Market Leaves Minimal Room for Net Neutrality

Eric Hass

Imagine trying to access an unpopular website you cherish and waiting practically forever for it to load. Then, puzzled by the delay, you google ‘internet slowness’ and Google loads in a split second. What’s going on, you think. Evidently, net neutrality isn’t in effect.

Net neutrality is the idea that owners of websites shouldn’t have to pay for the amount of bandwidth their users consume. If this were the case, then the biggest websites would pay more to send their content to users faster.  Net neutrality would make Internet service providers provide all websites at the same speed. Thus, rich websites wouldn’t have a competitive advantage over poorer ones. Congress must pass laws making net neutrality permanent.

Virtually every player in the debate, including the Investor’s Business Daily, has acknowledged the inviolate nature of this principle, at least for wireline connections.

Wireless connections’ fate is undecided. Google is reluctant to impose new constraints, and Verizon obviously doesn’t want to make a binding prediction for their future. Wireless connections ought to be under the same rules as wireline, because they are for the same purpose and will compose the majority of Internet connections in the future.

In addition, Comcast has posed no scenario that would necessitate the partnerships between content providers and access providers that now dominates every other system of media. With television, you must subscribe to different packages that consist of different numbers of channels.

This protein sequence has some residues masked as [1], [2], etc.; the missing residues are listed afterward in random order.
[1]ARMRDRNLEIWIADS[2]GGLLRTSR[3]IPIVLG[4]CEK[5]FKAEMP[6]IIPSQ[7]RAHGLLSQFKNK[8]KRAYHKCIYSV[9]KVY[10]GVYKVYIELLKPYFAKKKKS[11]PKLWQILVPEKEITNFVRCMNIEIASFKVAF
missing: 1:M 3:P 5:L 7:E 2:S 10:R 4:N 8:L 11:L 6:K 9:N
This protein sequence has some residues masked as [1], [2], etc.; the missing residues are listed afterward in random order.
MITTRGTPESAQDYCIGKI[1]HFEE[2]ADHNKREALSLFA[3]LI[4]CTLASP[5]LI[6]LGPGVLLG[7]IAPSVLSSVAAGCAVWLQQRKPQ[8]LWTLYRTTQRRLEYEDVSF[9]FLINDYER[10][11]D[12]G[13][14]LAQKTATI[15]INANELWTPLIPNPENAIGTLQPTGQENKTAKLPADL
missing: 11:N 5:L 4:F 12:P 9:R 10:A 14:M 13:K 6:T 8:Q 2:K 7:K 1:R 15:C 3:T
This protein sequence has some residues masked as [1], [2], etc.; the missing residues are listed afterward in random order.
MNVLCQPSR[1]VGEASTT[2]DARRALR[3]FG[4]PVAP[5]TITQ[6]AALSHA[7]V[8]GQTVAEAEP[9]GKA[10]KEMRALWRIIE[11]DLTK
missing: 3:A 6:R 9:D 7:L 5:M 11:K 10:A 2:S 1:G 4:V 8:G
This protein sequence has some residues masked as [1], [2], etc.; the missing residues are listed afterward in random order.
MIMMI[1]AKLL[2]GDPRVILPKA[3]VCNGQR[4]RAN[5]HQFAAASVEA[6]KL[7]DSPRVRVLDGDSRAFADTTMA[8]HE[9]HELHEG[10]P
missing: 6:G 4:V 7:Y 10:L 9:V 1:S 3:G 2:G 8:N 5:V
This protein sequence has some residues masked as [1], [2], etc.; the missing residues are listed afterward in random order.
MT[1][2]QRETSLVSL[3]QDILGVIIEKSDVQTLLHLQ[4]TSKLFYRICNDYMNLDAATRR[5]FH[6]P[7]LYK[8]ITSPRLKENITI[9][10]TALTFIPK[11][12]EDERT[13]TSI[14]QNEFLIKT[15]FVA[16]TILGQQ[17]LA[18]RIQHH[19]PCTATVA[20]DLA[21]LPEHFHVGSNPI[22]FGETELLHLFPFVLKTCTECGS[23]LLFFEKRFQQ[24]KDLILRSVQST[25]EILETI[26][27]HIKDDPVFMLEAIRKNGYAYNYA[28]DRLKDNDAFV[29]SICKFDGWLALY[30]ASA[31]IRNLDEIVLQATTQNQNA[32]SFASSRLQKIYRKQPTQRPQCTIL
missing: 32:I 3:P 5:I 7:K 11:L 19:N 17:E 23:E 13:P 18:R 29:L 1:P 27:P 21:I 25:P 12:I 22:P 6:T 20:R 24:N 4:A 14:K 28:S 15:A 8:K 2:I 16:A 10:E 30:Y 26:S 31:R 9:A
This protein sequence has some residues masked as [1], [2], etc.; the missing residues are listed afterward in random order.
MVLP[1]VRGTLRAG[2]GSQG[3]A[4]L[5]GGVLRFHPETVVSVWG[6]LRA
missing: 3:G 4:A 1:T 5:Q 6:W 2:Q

When you pay the New York Times for your daily paper, you are paying the writers. When you pay Comcast for your Internet connection, you are not paying the writers of whatever websites you read. This is not a problem.

There is no valid reason that the Internet should follow their lead. Comcast also points to its current system of open access for wireless connections as an emblem of the company’s good intentions.

If they have open access now, as the system is rapidly changing, why not lock it in place by holding to their word and campaigning in favor of open access?

Comcast, as every for-profit corporation must, will eventually favor the most profitable business model, which isn’t net neutrality. This will likely include charging content providers for bandwidth usage. One of the most fundamental business practices is to get people hooked on something free, and eventually start charging for it. There is no reason that this won’t happen to content providers unless net neutrality is locked in now.

There is no financial reason that the millions of news sources available on the Internet should persist. But these news sources are some of the Internet’s few benefits. Indeed, the U.S. Court of Appeals of the District of Columbia has permitted the intrusion of corporate financial logic into the Internet by deflecting the F.C.C.’s attempt to stop Comcast from slowing down traffic of BitTorrent and sending them to Congress.  It is also unlikely that any forces in Congress will be able to give expanded powers to the FCC while personal responsibility with government funding is the go-to solution.